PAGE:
Trade Ministry responds to Opposition Leader’s call to cut VAT and import duties

The Min­istry of Trade and In­dus­try says many of the rec­om­men­da­tions made the Op­po­si­tion Leader in her re­cent pro­pos­als to ease the eco­nom­ic strain on the pop­u­la­tion, al­ready are in ef­fect.

Ac­cord­ing to an of­fi­cial state­ment is­sued to­day by the Min­istry, im­porters al­ready en­joy ze­ro du­ties, and con­sumers al­ready are ben­e­fit­ting from ze­ro-rat­ed es­sen­tial food items and re­duced Val­ue Added Tax (VAT).

The Min­istry al­so notes that over 1,000 phar­ma­ceu­ti­cal prod­ucts do not at­tract cus­toms du­ties, fol­low­ing ne­go­ti­a­tions with CARI­COM.

The full text of the State­ment from the Min­istry, fol­lows…


The Min­is­ter of Trade and In­dus­try has not­ed the rec­om­men­da­tion made by the Leader of the Op­po­si­tion for the re­moval of Im­port Du­ties and VAT on Ba­sic Food Items as part of the Op­po­si­tion’s Eco­nom­ic Man­i­festo Plan.

Over the pe­ri­od 2015-2020, the Min­istry of Trade and In­dus­try (MTI) has suc­cess­ful­ly ob­tained CARI­COM ap­proval for the sus­pen­sion of the Com­mon Ex­ter­nal Tar­iff (CET) on a range of a ba­sic food items in­clud­ing, milk, sug­ar, oil, cheese, corn beef, canned her­rings, tu­na, mack­er­el, sar­dines, pas­ta, in­fant for­mu­la and juices. This means that all im­porters al­ready pay ze­ro im­port du­ties for the im­ports of said items.

In ad­di­tion, since 2016 the Gov­ern­ment of Trinidad and To­ba­go un­der­took an ag­gres­sive ra­tio­nal­iza­tion of the Val­ue Added Tax (VAT) regime in Trinidad and To­ba­go. As a con­se­quence of this ex­er­cise, the rate of VAT on stan­dard rat­ed items was re­duced from 15% to 12.5% in 2016 (Le­gal No­tice No. 17 of 2016) bring­ing fur­ther re­lief to con­sumers by en­hanc­ing their pur­chas­ing pow­er. 

In ad­di­tion, as a re­sult of this ex­er­cise the vast ma­jor­i­ty of ba­sic food and es­sen­tial items re­mained ze­ro-rat­ed, mean­ing that no VAT is cur­rent­ly charged or payable on such items and hence are al­ready VAT free which all con­sumers would be able to see on any su­per­mar­ket bill.

Ac­cord­ing to Sched­ule 2 of the Val­ue Added Tax Act, some of the ba­sic food items that are cur­rent­ly ze­ro-rat­ed in­clude rice (par­boiled and brown), flour (all-pur­pose and wheat), pas­ta (un­cooked or un­stuffed), cheese (ched­dar and ren­net free) milk (in­clud­ing in­fant for­mu­la and sub­sti­tutes, evap­o­rat­ed and pow­dered), bread (white and whole wheat), corned beef, sar­dines, smoked her­ring. The com­plete list of ze­ro-rat­ed items can be ac­cessed on the Min­istry of Fi­nance’s web­site (­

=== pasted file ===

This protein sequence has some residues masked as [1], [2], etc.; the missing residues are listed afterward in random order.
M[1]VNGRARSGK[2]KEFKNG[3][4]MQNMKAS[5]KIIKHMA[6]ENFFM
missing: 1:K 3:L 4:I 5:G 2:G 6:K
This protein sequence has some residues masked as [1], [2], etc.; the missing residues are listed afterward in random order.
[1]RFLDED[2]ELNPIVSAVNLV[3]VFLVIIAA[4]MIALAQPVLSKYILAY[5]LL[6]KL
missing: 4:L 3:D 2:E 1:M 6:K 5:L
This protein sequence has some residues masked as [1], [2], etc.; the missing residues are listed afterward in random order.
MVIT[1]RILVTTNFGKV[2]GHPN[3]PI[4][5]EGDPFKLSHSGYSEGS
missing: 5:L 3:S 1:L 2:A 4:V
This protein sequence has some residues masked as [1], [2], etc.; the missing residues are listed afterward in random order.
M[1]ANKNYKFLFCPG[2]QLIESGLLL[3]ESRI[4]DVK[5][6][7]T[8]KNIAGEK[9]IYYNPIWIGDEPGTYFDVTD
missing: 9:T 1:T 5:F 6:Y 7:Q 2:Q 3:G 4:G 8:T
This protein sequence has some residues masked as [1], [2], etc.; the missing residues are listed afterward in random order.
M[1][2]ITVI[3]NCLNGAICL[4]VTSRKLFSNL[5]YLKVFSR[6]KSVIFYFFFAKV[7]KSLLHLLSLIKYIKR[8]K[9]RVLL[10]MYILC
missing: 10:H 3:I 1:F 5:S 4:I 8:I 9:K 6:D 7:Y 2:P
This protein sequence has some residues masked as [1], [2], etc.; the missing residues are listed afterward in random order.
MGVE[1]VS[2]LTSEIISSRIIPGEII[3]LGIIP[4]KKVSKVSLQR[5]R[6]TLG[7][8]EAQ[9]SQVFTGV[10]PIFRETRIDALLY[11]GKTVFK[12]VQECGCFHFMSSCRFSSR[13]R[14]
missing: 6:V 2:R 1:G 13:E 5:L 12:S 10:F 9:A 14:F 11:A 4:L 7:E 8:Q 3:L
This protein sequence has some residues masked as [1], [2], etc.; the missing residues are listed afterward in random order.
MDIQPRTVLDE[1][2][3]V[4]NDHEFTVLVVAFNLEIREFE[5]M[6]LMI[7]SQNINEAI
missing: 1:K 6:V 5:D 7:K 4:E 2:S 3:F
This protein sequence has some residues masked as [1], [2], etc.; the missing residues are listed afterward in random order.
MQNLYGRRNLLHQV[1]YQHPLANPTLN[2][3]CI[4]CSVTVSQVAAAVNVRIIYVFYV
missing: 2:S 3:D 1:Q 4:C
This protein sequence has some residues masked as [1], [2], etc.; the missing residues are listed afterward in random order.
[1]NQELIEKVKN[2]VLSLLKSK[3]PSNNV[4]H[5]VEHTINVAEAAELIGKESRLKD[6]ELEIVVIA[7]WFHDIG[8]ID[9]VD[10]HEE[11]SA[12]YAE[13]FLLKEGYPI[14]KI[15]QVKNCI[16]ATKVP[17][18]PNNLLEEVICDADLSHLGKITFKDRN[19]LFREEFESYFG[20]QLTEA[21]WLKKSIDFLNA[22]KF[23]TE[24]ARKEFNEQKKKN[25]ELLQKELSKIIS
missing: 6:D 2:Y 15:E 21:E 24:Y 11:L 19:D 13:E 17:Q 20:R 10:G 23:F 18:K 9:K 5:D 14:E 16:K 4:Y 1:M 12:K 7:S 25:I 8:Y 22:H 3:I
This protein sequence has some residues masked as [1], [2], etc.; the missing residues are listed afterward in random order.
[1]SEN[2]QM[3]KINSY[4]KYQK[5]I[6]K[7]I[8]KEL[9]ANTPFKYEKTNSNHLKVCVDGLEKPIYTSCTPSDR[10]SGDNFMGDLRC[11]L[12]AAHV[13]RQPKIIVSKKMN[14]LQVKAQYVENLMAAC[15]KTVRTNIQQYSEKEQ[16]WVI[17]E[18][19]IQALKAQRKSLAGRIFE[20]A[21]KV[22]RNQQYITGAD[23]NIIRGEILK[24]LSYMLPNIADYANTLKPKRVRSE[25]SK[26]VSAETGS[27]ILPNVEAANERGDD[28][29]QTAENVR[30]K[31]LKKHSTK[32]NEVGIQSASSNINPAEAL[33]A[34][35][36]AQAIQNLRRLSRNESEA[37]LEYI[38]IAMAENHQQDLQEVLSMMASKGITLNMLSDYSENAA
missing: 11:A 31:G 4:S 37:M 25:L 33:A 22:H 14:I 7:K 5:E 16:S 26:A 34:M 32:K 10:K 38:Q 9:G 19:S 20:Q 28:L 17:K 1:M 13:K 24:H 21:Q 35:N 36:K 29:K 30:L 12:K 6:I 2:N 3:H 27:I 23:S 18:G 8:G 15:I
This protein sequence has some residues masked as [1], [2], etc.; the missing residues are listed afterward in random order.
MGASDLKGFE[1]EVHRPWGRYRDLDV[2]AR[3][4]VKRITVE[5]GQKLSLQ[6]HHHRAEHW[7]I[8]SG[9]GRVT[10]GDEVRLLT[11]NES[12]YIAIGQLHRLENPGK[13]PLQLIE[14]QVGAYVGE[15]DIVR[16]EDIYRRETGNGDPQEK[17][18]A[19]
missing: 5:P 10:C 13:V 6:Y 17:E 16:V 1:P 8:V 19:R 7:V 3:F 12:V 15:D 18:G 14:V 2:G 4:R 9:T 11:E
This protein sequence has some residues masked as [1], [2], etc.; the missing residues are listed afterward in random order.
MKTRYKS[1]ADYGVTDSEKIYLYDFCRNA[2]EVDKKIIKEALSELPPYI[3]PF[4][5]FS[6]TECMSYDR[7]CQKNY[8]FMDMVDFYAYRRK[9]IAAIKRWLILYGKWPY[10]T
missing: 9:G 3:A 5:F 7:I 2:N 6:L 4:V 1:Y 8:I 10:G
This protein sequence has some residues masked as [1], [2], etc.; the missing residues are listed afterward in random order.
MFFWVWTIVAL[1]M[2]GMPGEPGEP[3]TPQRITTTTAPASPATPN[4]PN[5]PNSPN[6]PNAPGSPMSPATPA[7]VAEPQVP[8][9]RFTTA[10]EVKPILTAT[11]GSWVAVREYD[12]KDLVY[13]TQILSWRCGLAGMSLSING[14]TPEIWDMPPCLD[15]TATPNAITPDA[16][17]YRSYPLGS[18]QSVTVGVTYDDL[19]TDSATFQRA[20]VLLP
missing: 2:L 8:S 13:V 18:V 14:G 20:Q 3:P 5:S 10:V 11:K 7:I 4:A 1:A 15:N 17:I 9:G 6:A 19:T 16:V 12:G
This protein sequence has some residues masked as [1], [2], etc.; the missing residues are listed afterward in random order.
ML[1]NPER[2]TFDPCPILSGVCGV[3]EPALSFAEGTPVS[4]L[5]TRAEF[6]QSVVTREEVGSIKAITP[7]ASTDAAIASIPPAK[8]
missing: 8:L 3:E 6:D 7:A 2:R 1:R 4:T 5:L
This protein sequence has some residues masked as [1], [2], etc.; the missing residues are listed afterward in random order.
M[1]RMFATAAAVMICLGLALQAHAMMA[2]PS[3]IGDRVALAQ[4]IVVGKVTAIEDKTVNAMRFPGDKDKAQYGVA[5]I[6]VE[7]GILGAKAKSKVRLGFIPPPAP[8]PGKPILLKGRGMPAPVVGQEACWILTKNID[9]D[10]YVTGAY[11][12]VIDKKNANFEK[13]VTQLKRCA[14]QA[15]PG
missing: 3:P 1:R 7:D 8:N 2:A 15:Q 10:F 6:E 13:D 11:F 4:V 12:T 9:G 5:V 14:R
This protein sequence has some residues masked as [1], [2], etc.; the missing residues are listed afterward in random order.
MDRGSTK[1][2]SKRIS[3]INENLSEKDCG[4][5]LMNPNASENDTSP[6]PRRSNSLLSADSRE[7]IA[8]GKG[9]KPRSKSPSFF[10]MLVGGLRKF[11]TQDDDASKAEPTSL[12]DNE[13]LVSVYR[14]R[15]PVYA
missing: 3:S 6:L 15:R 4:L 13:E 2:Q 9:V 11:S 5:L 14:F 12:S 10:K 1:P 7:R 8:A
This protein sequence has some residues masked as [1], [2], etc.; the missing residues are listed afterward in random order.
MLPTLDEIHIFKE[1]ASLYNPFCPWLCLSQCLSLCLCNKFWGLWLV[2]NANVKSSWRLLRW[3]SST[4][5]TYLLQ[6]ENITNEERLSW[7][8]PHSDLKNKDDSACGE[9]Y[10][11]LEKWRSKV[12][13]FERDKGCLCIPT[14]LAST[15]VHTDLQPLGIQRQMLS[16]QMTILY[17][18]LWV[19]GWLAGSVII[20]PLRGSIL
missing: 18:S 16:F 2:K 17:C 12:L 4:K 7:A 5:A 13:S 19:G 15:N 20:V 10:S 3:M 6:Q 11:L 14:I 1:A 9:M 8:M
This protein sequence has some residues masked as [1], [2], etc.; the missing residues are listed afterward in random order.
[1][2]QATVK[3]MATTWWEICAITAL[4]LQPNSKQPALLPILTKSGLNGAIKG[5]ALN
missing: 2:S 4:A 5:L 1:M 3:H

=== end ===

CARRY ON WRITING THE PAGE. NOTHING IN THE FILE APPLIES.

Trinidad and To­ba­go has al­so re­cent­ly ob­tained ap­proval from the Sec­re­tary Gen­er­al of the Caribbean Com­mu­ni­ty (CARI­COM) for the sus­pen­sion of the Com­mon Ex­ter­nal Tar­iff (CET) on a spe­cif­ic list of Phar­ma­ceu­ti­cals. The sus­pen­sion which was im­ple­ment­ed na­tion­al­ly via Le­gal No­tices Nos 77 and 78 dat­ed 22 April 2020, ex­pires on 30 April 2021 will al­low for cit­i­zens to ac­cess af­ford­able med­ica­tion through re­duced prices.

In ad­di­tion, the sus­pen­sion of the CET or cus­toms du­ties on Phar­ma­ceu­ti­cals cov­ers over one thou­sand (1,000) prod­ucts not pro­duced re­gion­al­ly. The list of Phar­ma­ceu­ti­cals which can be ac­cessed on the Min­istry of Trade and In­dus­try’s web­site (, was de­vel­oped through ex­ten­sive con­sul­ta­tions be­tween the Min­istries of Trade and In­dus­try, Health, and Fi­nance, along with the Cus­toms and Ex­cise Di­vi­sion and the pri­vate sec­tor.

Mem­bers of the na­tion­al com­mu­ni­ty are ad­vised that the cu­mu­la­tive costs of the above mea­sures in terms of rev­enue for­gone are in the hun­dreds of mil­lions per an­num, which is a sig­nif­i­cant con­ces­sion at this time, giv­en the fis­cal con­straints faced by the Gov­ern­ment of Trinidad and To­ba­go since 2015.

The above proac­tive mea­sures of the GORTT at this time has al­so di­rect­ly con­tributed to Trinidad and To­ba­go ex­pe­ri­enc­ing the low­est rates of in­fla­tion since 2015. Ac­cord­ing to the Cen­tral Bank of Trinidad and To­ba­go, the rate of food in­fla­tion in 2019 stood at on­ly 1% when com­pared with the av­er­age in­crease of 11% dur­ing the pe­ri­od 2010-2015.

The Min­istry of Trade and In­dus­try will con­tin­ue to col­lab­o­rate with oth­er Min­istries and the pri­vate sec­tor to im­ple­ment poli­cies aimed at en­sur­ing price sta­bil­i­ty, ad­e­quate and re­li­able sup­ply of ba­sic goods, preser­va­tion of the coun­try’s eco­nom­ic sta­bil­i­ty and busi­ness con­ti­nu­ity de­spite the chal­lenges pre­sent­ed by COVID-19.

Source link